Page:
Ready to Ride
A French feel in the Sandhills
By Deborah Salomon
Credit James Boyd, and mild winters, for enticing foxhunters to Moore County. Eventually, some branched out to eventing, dressage, jumping. The Walthour-Moss Foundation furthered the equestrian cause. Soon horse people from Northeastern cities began wintering their steeds in Southern Pines, accessible by rail and so much closer than Florida. They built small apartments — “hunt boxes” — over the barns, graduating to year-round estates.
This tight-knit community created and maintained an active social life. Their houses, located between Connecticut Avenue and Youngs Road, grew bigger, better equipped and less rustic. Positioned near the top of this heap is the retirement home of Chris and Sallie Lowe, 5,000-plus square feet styled à la French chateau, on 10 grassy acres sloping to a pond.
In the barn (with tack room), two stall doors are topped with wrought metal. A full-sized dressage arena borders split-rail pasture fences while a row of tall, thick elaeagnus bushes separates the chateau from a narrow private road.
Sallie rides the horse, Chris rides the tractor, which has its own garage. Both are Virginians by way of Vermont.
How this happened could be a story written by Boyd himself, or maybe his buddy Thomas Wolfe.
Most equestriennes start young. Not Sallie. Her parents, suspicious of the lifestyle, guided her into high school sports, where at 6 feet tall and athletic, she excelled. In 2011, now married, a mother and teacher living in Vermont but hating the cold winters, she won a trip to Southern Pines at a fundraiser. “This is it,” she decided, after driving around. “This is where I want to spend the rest of our lives.”
No problem for Chris, who dubbed her adult riding quest “keeping Sallie sane.” In 2011 they bought a property close to town but with “a country feel,” and rented a place during construction . . . of what?
A year spent in France left its mark on Sallie. She looked for an architect who would interpret her ideas rather than imposing current trends. Research led her to Designing Your Perfect House and other titles by William Hirsch. Perfect! Imagine Sallie’s surprise, discovering that the internationally lauded architect and author lives in Seven Lakes. Chris, whose father was a contractor, worked happily alongside builder Mark Lally’s crew.
Sallie presented Hirsch with some unusual requests. She had learned that authentic provincial chateaux are not grand at all, but rather informal country homes, sometimes with animals occupying the lower floor. “I’m not a fan of big open spaces,” she says. As a result, the main floor, although enormous, is a succession of moderately sized rooms — workroom, kitchen, sunroom, dining room with unusually small round table and large lazy Susan, living room, all with arches opening onto a 90-foot loggia (front hallway) with white travertine floor blocks arranged randomly.At one end of the loggia, a triple garage; at the other, the master suite. Windows everywhere, allowing unobstructed pasture vistas to become part of the decor. Quimper pottery, made in Brittany for 300 years, hangs from the walls. Paintings depict Parisian scenes. A massive antique French armoire approaching the 9-foot ceiling dominates the master bedroom. Laundry equipment is part of his-and-hers dressing rooms.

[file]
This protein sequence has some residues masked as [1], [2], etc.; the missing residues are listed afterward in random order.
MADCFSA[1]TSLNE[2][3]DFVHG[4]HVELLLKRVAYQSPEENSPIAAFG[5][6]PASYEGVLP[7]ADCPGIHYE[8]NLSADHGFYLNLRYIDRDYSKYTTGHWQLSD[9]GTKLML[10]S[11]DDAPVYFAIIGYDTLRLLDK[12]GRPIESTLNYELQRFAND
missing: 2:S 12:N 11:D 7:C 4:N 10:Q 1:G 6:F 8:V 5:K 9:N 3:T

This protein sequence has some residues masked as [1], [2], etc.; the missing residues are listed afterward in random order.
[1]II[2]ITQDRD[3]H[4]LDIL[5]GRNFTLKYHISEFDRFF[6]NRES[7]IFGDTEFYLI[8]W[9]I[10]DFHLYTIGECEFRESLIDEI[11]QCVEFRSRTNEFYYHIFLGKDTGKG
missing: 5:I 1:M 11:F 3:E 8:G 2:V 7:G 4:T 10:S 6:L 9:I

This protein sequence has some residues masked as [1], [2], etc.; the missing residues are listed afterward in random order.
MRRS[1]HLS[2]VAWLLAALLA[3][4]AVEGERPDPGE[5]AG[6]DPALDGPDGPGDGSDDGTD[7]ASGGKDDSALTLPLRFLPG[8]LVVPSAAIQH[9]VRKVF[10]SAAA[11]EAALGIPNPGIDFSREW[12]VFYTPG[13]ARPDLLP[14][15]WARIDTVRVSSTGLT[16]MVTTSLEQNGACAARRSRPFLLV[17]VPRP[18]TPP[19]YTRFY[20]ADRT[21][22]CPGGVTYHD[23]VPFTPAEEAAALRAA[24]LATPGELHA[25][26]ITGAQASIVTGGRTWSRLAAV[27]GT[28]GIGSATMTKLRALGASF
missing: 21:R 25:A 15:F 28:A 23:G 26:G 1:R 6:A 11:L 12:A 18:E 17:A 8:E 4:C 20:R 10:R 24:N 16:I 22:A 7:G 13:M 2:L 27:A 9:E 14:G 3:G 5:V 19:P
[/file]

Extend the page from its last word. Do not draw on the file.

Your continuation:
“The mother in me needed a room for each son,” Sallie admits. They have three — two are married, one with a grandson — all accommodated upstairs, which includes a guest apartment with sitting room, bedroom, kitchenette and one of five bathrooms which are bright and attractive but hardly spas.
A French chateau doesn’t do spas.
The French experience also influenced Sallie’s palette, with yellow coming out the winner — not lemon or daffodil but a muted hue, perhaps butter diluted with crème fraîche, or a silky béchamel. This hue covers exterior walls with contrasting purplish-blue shutters and, surprisingly, the footed kitchen cabinets.
Ah, the kitchen, showplace of the American luxury home. Sallie wasn’t interested in sterile white or professional-grade appliances; more important to her, a backsplash composed of weathered, hand-painted tiles in colors and motifs that continue the European country chic feel. Chris points proudly to the top of a Vermont sugar maple chopping-block table inserted into the island. “It’s from my parents’ home. When I was young I would sit on it and talk to them.”
Furnishings combine antiques with spotlight pieces. In the living room, a coffee table contrived from twisted vines is topped by a toile tray, and a pair of oversized, heavily tufted slipper chairs face two Asian lamps made from tea canisters. In the sunroom the drawer of a game table, from Sallie’s lineage, holds a Washington Post front page dated 1882.
“We’re not super-formal,” Sallie concludes, “but we give plenty of dinner parties with china and crystal. I wasn’t ready to give that up.”
Not your ordinary horse farm, even in an area known for elaborate installations. “I knew what I wanted and I held my ground,” Sallie says. Meaning custom-designed and custom-built, right down to the baseboards. Geothermal heating and cooling. A courtyard covered with pebbles, not grass. Splintery decorative ceiling beams from the Amish. A sweet rescue pup named Gracie. Outbuildings — one containing Chris’ man cave — that complement, but don’t detract from the main house which, sadly, Sallie and Chris never got around to naming.
How about Pièce de Résistance? PS